The first time I built my own above ground garden, which I find to be the best/easiest way to build a backyard garden, I started with the theory of "Square-Foot Gardening" which I have found quite efficient!  I have found that actually square beds, as opposed to rectangles, are easier to manage as you can pull weeds from all sides and not have to climb in the middle.

Here is a very brief synopsis of how I build my garden:

First I buy the wood, nails, rebar, netting, poles and brackets that I will need for the beds and the lattice which will be needed for the cucumbers and snap peas.  All of this is explained in the square foot gardening book but if you have specific questions please don't hesitate to ask!

Don't be afraid to ask the kind folks at the hardware store either about the supplies you will need.  They are all familiar with raised beds and can be a wealth of knowledge when trying to determine all that you will need in the supply department!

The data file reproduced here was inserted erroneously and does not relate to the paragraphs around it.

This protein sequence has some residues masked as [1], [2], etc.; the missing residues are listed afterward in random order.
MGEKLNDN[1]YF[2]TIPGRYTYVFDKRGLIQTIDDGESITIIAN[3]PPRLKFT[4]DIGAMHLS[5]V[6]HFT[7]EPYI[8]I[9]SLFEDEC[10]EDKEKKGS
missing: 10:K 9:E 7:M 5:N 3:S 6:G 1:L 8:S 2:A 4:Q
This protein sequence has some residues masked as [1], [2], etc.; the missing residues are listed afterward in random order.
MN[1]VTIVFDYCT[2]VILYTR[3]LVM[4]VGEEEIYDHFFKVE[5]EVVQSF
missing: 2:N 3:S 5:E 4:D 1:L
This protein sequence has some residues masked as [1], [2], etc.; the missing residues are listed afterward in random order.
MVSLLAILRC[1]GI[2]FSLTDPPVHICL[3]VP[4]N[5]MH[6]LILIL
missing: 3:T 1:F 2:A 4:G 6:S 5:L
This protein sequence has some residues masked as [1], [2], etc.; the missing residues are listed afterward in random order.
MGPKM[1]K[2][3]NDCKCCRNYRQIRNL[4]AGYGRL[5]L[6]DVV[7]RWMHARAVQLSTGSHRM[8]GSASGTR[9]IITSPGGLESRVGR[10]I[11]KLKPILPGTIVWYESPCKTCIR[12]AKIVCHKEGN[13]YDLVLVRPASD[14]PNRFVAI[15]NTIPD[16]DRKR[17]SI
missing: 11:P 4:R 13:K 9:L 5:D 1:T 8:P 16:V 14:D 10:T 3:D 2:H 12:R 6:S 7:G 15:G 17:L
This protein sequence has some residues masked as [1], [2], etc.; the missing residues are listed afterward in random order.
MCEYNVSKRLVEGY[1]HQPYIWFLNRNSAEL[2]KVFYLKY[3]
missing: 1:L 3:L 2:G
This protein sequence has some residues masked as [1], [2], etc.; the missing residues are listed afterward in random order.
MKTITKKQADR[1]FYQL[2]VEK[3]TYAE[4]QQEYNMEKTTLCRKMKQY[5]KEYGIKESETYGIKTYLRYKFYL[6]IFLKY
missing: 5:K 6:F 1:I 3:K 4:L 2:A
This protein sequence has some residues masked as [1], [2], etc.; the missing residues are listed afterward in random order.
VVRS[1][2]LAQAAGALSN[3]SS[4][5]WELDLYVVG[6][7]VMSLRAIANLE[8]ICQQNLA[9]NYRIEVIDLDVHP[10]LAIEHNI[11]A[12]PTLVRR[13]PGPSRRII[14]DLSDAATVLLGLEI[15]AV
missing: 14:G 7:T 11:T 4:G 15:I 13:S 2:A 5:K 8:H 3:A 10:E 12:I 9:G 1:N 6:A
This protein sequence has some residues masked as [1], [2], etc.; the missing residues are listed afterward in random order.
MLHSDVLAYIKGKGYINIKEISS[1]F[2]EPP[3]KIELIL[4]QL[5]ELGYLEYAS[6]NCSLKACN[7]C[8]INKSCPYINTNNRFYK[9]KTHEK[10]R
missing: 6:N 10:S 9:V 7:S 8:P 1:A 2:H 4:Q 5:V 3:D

Second I lay out all the supplies in the space where I want to build the garden making sure it is exactly where it should be based on the amount of sun and shade each plant requires.

Third, I build the beds....seems obvious but it is an important step!  One step I have found most helpful at this point is to lay newspaper in the bottom of each bed and wet it with the hose.  This will keep natural weeds from the ground coming up into your bed.

Fourth, I fill each bed with gardening soil.  I have tried Mel's Mix and though it is a wonderful mix and the soil is the foundation of a garden I have found that the same results will come from using the gardening soil you can get at Lowe's or Home Depot.

Finally I divide each bed into the squares by measuring a foot on each wooden border, tapping a nail in and then tying twine to make a grid similar to the image below:











 








With this layout I can make sure that each plant has enough room and are equally spread out among the bed.

Here is a picture of the first above ground gardens I built.  They were rectangular and did fine but in the future I will be making all of mine square as that seems to be much more manageable!